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Stunning Silverado is ready for the outback

By Matt Raudonikis, 25 Nov 2020 Custom 4x4s

2019 Silverado 2500 LTZ custom 4x4

When bigger is better, only a 2500 pick-up will do the job.

WHEN you’re the service manager of Australia’s leading brand of heavy-duty, oversize platform trailers, you get to know a thing or two about heavy loads and the rigs that haul them.

You know those massive low-loader trailers that have more tyres on them than the Lego factory makes per year; the ones that take up both lanes on outback roads hauling monster mining equipment – yeah? Well, Steve Collins is responsible for keeping those big puppies on the road.

With the time to retire from that job fast approaching, and with a plan in mind to spend a few years travelling Australia by road, Steve had some equally big plans for a vehicle and accommodation.

“We have a 22-foot Lotus Trooper caravan with a four-tonne GVM rating, so the 200 Series LandCruiser was starting to get to its weight limits,” Steve told us. “I wanted a good tow vehicle and HSV has a good reputation with service outlets over Australia. The Chevy was converted in Australia to Australian standards and optioned up for our road conditions, so I was happy with the package.”

The Chevy Steve speaks of is this 2019 Silverado 2500 LTZ which was imported and converted by the competent crew at HSV (now GMSV) in Melbourne. The 2500 is the smallest of the heavy duty (HD) range of Chevy trucks and in HSV-converted spec has 4491kg GVM and 4500kg (70mm tow ball) towing capacity.

Those specs are de-rated from what they are in the USA so that Aussies can drive one on a regular passenger car licence, but Steve knew he was going to push those limits. After years of working in the heavy-haulage industry he knew what was needed.

“We had to get a GVM upgrade to 5650kg, which means it’s classed as a truck,” he says of the Chev. “This means a Light Rigid truck licence is required and yearly machinery inspections.”

Steve saw Jamie Facer’s F250 when we featured it in 4X4 Australia and liked what he saw, so reached out to Jamie at Allsafe Mining Vehicle Equipment (AMVE) to do the build.

“Jamie looked after the custom aluminium canopy and full vehicle build,” Steve says. “Coming from a manufacturing background myself I could see the company’s (AMVE) ethics are first class and the finished product is something to be proud of.”

As well as towing the ’van the Chevy has to be able to cope with Australia’s gruelling outback roads and get Steve and his wife Marion in to those remote places the caravan can’t be towed in to.

“When we venture where the caravan cannot go, we need camping equipment stored in the truck and canopy, including tent, stretchers, sleeping bags, chairs, table, fridge, cooking provisions and a water tank all onboard. We will be on the road full-time for around two to five years, so we need to have space to store our gear, tools, recovery gear, everything!”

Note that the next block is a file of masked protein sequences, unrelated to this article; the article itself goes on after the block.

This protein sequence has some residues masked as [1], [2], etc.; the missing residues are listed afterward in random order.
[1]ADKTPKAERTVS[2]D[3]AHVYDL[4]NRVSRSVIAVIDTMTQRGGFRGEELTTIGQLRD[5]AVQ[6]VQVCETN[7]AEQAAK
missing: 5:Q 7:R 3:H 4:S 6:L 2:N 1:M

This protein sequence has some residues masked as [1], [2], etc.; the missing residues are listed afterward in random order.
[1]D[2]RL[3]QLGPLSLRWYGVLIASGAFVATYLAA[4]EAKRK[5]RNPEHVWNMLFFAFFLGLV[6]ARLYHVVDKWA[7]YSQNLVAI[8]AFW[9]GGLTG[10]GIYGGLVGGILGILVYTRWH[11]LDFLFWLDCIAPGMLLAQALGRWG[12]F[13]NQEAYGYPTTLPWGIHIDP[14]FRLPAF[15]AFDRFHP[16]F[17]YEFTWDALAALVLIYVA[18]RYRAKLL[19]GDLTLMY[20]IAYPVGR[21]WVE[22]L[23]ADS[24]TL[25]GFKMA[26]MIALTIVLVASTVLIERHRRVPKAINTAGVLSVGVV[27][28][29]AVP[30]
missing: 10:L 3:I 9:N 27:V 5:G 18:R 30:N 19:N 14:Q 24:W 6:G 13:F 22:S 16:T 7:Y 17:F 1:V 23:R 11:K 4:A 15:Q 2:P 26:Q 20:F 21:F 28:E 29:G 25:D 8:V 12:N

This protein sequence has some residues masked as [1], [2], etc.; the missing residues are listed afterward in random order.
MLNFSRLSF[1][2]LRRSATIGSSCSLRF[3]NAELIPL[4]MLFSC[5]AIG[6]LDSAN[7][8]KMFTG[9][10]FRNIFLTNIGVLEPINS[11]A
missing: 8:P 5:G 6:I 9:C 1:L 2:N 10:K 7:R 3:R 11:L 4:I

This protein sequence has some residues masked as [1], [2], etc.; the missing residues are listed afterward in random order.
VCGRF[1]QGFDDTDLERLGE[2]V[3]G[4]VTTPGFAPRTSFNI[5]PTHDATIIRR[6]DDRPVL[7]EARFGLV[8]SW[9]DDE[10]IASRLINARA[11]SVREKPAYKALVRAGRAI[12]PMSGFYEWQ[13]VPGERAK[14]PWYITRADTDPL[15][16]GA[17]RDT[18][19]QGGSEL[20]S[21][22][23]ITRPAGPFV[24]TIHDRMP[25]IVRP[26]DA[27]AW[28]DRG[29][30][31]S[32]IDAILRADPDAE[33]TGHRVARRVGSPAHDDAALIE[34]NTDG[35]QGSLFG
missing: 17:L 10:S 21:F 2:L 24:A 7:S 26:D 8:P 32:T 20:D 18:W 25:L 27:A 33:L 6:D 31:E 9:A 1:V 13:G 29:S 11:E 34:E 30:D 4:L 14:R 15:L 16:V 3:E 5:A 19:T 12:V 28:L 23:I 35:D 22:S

Like the AMVE canopies on Jamie’s F250 and our own 4X4 Australia Ranger, the one on the Chev is made from aluminium and bolts directly to the chassis, not on a tray. This reduces overall weight, maximises interior space and allows for a lower floor to make access easier.

The massive canopy includes slide-out drawers on both sides, an MSA Drop Slide carrying an Engel fridge, a Travel Buddy oven, and a slide-out kitchen that includes the kitchen sink and a Weber barbecue. Toolboxes fore and aft of the wheel arches carry more kit including an ARB twin-pump air compressor. The compressor feeds an air tank underneath the canopy where there’s also a 100-litre water tank with electric pump, and a 250-litre fuel tank to keep that big Duramax V8 fed.

While we’re under the Chev it’s worth checking out the suspension. To achieve the required GVM and cope with all the Aussie outback could throw at it, Jamie fitted a kit from Icon Vehicle Dynamics using its shocks and upper control arms with the factory front torsion bars and reset rear leaf packs. The rear end is additionally boosted by Airbag Man bags to help with towing.

“We wanted the truck to be able to withstand the corrugations of the outback tracks so we had the suspensions upgraded and added a 17,000lb winch if we get stuck,” says Steve.

CUSTOM: Duramax V8-fed Ranger

Power to tow shouldn’t be an issue with the big Chev; the 6.6-litre Duramax V8 puts out 1230Nm and 332kW as standard. Reece Hargrove at G&L Motor Repairs & Performance fitted a ‘Derringer’ tuner and Super Gauge from USA diesel specialists Banks to the engine. This clever unit provides power and torque boosts over six levels, selectable from the dash-mounted gauge which also gives readouts for vitals like EGT, boost and info from the OBD port so Steve can keep an eye on the engine.

The massive torque load goes through an Allison six-speed auto and on-demand 4x4 system. Plus there’s an Eaton auto locker in the rear diff from the factory.

The fabrication skills of the crew at AMVE aren’t limited to the canopy, the front bumper was also made by the team and is now a part they offer for the big Chevs. On this application it is also home to the Sherpa electric winch, Hella LED lights and the antenna for the GME XRS Connect UHF radio. The bar includes its own rated recovery points, LED fog lamps and the factory parking sensors.

With the big white Silverado, which has appropriately been nicknamed Migaloo, complete, the only thing left to do is drive it.

“We went on a couple of trial trips with the van and it is a more relaxed, safer drive with the Chevy (compared to other 2500 pickups),” says Steve.

The plan is to hit the road in 2021 when hopefully there is lot more freedom across the borders, and make the most of the truck and van combo.

READ NEXT: The case of the sunken Silverados